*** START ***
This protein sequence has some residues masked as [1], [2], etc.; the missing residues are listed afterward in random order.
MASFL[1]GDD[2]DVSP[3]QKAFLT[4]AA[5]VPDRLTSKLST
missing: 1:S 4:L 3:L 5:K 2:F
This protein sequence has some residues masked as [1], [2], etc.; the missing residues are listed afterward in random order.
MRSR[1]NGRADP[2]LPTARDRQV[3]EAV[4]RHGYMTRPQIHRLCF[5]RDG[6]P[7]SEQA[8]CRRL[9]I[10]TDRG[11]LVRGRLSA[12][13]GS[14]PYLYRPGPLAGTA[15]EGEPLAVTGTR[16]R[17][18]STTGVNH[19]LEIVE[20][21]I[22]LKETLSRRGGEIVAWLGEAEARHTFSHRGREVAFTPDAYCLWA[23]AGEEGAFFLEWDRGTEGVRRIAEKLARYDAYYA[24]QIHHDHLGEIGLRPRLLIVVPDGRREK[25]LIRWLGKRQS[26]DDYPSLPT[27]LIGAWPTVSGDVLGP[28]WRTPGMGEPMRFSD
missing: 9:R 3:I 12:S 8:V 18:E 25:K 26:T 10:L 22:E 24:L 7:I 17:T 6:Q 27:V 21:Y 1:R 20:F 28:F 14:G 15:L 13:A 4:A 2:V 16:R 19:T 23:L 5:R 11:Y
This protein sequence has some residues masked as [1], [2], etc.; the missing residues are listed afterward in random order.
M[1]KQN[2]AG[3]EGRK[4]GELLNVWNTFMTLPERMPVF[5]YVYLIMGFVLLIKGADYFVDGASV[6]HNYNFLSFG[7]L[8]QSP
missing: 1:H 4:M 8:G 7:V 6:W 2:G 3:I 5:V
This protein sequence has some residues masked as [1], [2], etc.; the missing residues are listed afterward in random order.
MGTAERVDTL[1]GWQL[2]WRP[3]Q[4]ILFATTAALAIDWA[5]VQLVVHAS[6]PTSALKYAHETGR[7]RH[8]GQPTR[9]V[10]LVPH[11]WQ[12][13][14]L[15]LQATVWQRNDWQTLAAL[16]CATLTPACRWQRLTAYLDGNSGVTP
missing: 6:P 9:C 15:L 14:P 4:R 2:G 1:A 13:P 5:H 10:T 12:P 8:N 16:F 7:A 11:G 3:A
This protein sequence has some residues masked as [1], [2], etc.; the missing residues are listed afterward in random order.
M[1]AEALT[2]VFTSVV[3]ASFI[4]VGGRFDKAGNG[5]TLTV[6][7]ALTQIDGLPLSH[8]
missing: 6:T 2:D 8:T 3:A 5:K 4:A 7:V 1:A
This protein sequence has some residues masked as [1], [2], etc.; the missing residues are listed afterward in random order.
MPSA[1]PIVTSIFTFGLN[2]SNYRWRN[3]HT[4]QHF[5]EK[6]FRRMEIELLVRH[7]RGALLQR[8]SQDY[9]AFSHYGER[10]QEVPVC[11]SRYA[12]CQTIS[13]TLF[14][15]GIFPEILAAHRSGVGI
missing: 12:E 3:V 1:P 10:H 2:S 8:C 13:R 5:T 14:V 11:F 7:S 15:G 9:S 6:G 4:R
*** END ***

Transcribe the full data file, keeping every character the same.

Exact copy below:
This protein sequence has some residues masked as [1], [2], etc.; the missing residues are listed afterward in random order.
MASFL[1]GDD[2]DVSP[3]QKAFLT[4]AA[5]VPDRLTSKLST
missing: 1:S 4:L 3:L 5:K 2:F
This protein sequence has some residues masked as [1], [2], etc.; the missing residues are listed afterward in random order.
MRSR[1]NGRADP[2]LPTARDRQV[3]EAV[4]RHGYMTRPQIHRLCF[5]RDG[6]P[7]SEQA[8]CRRL[9]I[10]TDRG[11]LVRGRLSA[12][13]GS[14]PYLYRPGPLAGTA[15]EGEPLAVTGTR[16]R[17][18]STTGVNH[19]LEIVE[20][21]I[22]LKETLSRRGGEIVAWLGEAEARHTFSHRGREVAFTPDAYCLWA[23]AGEEGAFFLEWDRGTEGVRRIAEKLARYDAYYA[24]QIHHDHLGEIGLRPRLLIVVPDGRREK[25]LIRWLGKRQS[26]DDYPSLPT[27]LIGAWPTVSGDVLGP[28]WRTPGMGEPMRFSD
missing: 9:R 3:I 12:S 8:V 18:E 25:K 26:T 10:L 22:E 24:L 7:I 17:T 6:Q 27:V 21:Y 1:R 20:F 28:F 14:G 15:L 13:A 4:A 2:V 16:R 19:T 23:L 5:R 11:Y
This protein sequence has some residues masked as [1], [2], etc.; the missing residues are listed afterward in random order.
M[1]KQN[2]AG[3]EGRK[4]GELLNVWNTFMTLPERMPVF[5]YVYLIMGFVLLIKGADYFVDGASV[6]HNYNFLSFG[7]L[8]QSP
missing: 1:H 4:M 8:G 7:V 6:W 2:G 3:I 5:V
This protein sequence has some residues masked as [1], [2], etc.; the missing residues are listed afterward in random order.
MGTAERVDTL[1]GWQL[2]WRP[3]Q[4]ILFATTAALAIDWA[5]VQLVVHAS[6]PTSALKYAHETGR[7]RH[8]GQPTR[9]V[10]LVPH[11]WQ[12][13][14]L[15]LQATVWQRNDWQTLAAL[16]CATLTPACRWQRLTAYLDGNSGVTP
missing: 6:P 9:C 15:L 14:P 4:R 2:G 1:A 13:P 5:H 10:T 12:P 8:N 16:F 7:A 11:G 3:A
This protein sequence has some residues masked as [1], [2], etc.; the missing residues are listed afterward in random order.
M[1]AEALT[2]VFTSVV[3]ASFI[4]VGGRFDKAGNG[5]TLTV[6][7]ALTQIDGLPLSH[8]
missing: 6:T 2:D 8:T 3:A 5:K 4:A 7:V 1:A
This protein sequence has some residues masked as [1], [2], etc.; the missing residues are listed afterward in random order.
MPSA[1]PIVTSIFTFGLN[2]SNYRWRN[3]HT[4]QHF[5]EK[6]FRRMEIELLVRH[7]RGALLQR[8]SQDY[9]AFSHYGER[10]QEVPVC[11]SRYA[12]CQTIS[13]TLF[14][15]GIFPEILAAHRSGVGI
missing: 12:E 3:V 1:P 10:H 2:S 8:C 13:R 5:T 14:V 11:F 7:S 15:G 9:S 6:G 4:R